Printed in the bulletin of the First Baptist Church in Almont, MI
Posted in Christ our Surety, Christ's Relationship to His People, Copied, Jesus Christ, Redemption, Sanctification | Tagged Christ our wisdom, Christianity, Jesus, Jesus Christ, Redemption, Sanctification |
“For our gospel came not unto you in word only, but also in power, and in the Holy Ghost, and in much assurance” (1 Thessalonians 1:5).
The Holy Ghost never comes into any poor sinner’s soul, except through the medium of the gospel of the grace of God. Have you ever considered that point? You are praying, perhaps, that the Holy Spirit would teach you and be in you a Spirit of revelation, a Remembrancer, a Comforter, Instructor, and Teacher. You pray for His gifts, and graces, and sanctifying operations; but have you ever viewed these graces in connection with the gospel of Jesus Christ? Now, if you want the Holy Spirit to come into your soul, you must keep firm hold of the gospel; you must not run away from it to the law or to self; but keep a firm, fast hold of it, so far as you have felt its power, and have a living faith in it. If, then, you are tried, still hold the gospel. If Satan gets you into his sieve, still hold the gospel; if in the furnace of affliction, still hold the gospel; if called on to wade through floods of sorrow, still hold fast the gospel. Let not Satan, if ever you have felt the power and the preciousness of the gospel, baffle you out of it and drive you from it; but hold to the gospel, for it is your life. Indeed, where else will you find anything to suit your case if you are a poor, tempted, tried sinner? Will you go to the law, which can only curse and condemn you? Will you go to yourself? What is self? A heap of ruins. Where, then, will you go? After all, you must come to the gospel if your soul is to be saved and blessed and if you are to experience the consolations of the Holy Ghost, who alone can bless and comfort you. I want, with God’s blessing, to impress this vital truth upon your conscience, that you may not be looking away from the gospel, and as one old writer says, “squint and peep another way,” but that you may keep your eyes firmly fixed on the gospel; for if you believe it, it can and will save your soul. Does not the Apostle say it is “the power of God unto salvation to everyone that believeth,” so that there is neither power nor salvation in anything else? Never, therefore, expect power, salvation or comfort, but in, and by, and through the Holy Ghost preaching the gospel into your heart.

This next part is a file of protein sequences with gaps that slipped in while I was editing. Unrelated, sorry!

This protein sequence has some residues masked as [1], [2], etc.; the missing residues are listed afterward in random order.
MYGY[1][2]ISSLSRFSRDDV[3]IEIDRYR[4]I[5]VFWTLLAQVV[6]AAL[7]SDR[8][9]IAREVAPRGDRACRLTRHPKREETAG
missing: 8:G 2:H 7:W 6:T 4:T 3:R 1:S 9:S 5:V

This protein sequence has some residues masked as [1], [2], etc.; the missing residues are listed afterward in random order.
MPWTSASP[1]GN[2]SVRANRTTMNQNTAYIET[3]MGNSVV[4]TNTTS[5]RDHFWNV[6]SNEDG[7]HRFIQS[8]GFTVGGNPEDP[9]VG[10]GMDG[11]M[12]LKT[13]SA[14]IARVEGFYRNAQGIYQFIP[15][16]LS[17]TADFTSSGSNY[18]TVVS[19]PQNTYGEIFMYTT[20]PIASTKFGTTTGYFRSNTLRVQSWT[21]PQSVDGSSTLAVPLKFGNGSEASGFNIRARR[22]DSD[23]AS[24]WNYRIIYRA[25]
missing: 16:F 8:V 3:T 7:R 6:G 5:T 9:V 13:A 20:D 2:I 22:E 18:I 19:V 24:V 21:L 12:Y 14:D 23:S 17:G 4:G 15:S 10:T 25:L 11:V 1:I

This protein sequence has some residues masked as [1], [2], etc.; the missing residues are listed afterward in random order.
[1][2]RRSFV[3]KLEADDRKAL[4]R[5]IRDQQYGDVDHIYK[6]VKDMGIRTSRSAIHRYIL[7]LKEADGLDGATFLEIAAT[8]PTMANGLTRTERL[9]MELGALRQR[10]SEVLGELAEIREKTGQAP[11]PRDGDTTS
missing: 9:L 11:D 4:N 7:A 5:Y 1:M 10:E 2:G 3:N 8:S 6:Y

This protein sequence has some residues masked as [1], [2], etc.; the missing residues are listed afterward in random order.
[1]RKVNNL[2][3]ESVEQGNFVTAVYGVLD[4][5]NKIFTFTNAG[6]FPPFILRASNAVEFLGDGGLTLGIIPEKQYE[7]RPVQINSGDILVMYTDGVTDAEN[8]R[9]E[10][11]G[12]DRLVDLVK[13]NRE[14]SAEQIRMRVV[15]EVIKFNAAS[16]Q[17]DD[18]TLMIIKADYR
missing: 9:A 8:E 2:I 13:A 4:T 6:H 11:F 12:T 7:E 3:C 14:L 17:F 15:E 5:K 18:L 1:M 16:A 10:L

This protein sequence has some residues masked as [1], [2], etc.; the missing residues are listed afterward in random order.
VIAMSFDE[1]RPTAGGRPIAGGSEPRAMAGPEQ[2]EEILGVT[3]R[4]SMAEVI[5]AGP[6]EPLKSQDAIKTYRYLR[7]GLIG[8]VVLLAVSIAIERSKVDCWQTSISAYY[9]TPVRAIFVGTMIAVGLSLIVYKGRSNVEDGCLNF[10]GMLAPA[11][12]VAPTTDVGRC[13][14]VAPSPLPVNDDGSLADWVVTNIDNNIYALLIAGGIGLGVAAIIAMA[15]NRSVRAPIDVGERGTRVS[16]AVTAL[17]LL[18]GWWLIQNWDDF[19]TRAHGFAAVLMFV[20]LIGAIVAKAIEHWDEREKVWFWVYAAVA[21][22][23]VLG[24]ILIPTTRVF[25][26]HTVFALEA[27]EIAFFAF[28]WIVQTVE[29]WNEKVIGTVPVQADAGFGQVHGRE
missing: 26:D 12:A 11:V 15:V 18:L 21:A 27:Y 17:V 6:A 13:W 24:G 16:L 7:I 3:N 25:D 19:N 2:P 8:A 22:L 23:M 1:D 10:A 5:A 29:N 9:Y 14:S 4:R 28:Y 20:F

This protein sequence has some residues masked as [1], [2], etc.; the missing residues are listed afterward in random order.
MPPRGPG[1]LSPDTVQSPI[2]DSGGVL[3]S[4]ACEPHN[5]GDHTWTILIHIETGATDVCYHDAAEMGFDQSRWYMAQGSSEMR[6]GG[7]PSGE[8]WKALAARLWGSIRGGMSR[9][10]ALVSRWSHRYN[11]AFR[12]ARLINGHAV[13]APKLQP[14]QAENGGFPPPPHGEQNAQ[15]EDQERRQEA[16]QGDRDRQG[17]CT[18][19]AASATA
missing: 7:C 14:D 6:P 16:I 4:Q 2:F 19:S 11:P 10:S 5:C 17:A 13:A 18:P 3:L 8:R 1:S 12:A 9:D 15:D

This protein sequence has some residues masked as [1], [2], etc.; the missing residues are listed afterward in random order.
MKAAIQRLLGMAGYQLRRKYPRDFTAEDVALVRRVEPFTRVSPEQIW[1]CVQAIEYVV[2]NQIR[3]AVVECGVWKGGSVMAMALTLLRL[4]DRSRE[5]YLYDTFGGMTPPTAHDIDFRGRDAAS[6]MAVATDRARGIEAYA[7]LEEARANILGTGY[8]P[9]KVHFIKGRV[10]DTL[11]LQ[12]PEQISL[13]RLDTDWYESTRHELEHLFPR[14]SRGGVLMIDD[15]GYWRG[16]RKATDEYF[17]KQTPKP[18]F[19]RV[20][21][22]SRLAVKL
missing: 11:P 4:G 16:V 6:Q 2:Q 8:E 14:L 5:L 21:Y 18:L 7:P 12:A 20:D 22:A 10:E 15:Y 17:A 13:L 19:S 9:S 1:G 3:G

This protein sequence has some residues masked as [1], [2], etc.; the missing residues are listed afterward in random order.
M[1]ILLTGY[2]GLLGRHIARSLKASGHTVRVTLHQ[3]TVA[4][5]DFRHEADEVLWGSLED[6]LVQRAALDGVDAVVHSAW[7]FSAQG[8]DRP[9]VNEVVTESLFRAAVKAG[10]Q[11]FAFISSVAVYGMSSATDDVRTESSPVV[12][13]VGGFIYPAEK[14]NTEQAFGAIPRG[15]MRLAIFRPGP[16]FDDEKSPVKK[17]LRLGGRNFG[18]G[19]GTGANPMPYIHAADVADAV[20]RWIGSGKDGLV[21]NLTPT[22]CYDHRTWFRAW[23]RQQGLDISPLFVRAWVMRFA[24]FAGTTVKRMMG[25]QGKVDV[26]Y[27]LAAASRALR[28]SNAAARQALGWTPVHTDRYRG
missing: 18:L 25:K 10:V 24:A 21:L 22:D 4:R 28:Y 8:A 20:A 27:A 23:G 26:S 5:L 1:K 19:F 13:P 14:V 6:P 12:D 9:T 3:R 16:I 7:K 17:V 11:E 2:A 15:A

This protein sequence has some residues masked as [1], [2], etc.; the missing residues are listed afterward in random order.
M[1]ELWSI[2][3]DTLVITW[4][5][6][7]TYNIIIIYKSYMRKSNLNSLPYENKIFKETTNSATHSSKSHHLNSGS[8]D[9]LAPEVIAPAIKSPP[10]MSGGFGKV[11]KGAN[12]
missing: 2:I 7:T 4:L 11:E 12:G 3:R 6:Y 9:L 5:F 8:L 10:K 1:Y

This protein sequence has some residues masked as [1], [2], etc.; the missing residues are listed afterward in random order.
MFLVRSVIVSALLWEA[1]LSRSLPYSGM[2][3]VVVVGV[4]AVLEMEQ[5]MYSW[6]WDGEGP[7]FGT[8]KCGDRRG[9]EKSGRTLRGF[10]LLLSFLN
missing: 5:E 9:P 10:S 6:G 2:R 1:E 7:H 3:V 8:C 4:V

from the bulletin of the Thirteenth Street Baptist Church in Ashland KY
Posted in Faith, Gospel, Grace, J. C. Philpot, Jesus Christ | Tagged Christianity, Gospel, gospel of Jesus Christ, Grace, J. C. Philpot, power of God unto salvation |
I suppose the most difficult thing any believer has to learn is that “Without Him we can do nothing.” This is our creed but not our experience! We will never be effectually used for God’s true glory until it becomes our experience. God will never use men that are proud enough to think themselves necessary or capable. He will throw away the vessel which begins to boast in itself or allows others to boast in it. Whatever is our strength in the flesh is sure to become our weakness in the spirit — whether it be our intelligence, our morality, our length of service, our doctrine, our courage or whatever. Gideon feared the Midianites because of the small number of his soldiers, but the Lord said, ‘Your soldiers are yet too many for me.’ I wonder if we will ever become weak enough, empty enough, and ignorant enough for God to use us for His glory! The logic of the Lord is strange to the natural mind. ‘For when I am weak, then am I strong’ (2 Corinthians 12:10). ‘Most gladly therefore will I rather glory in my infirmities, that the power of Christ my rest upon me’ (2 Corinthians 12:9). The Lord must go back to the seashore and raise up some fishermen — we’ve all become masters and doctors, wise men in theology and great counselors. I disqualify myself for God’s use when I become qualified. My fine talents and lofty credentials become hindrances rather than helps. I thought to prepare myself for great things, only to learn that it was the rough voice in the wilderness He planned to use, not the polished preacher; it was the weak, impulsive shepherd with the sling He planned to use, not the mighty warrior with his armor of wit and arsenal of facts, doctrines, and learning. It may not be too late for some, but most are too proud to become expendable. If we don’t pour contempt on ourselves — God will!
printed in the bulletin of the Sovereign Grace Baptist Church, NJ
Posted in Christian Living, Henry Mahan, Humility, Preaching | Tagged Christianity, Henry Mahan, Preaching, religion, when I am weak then am I strong |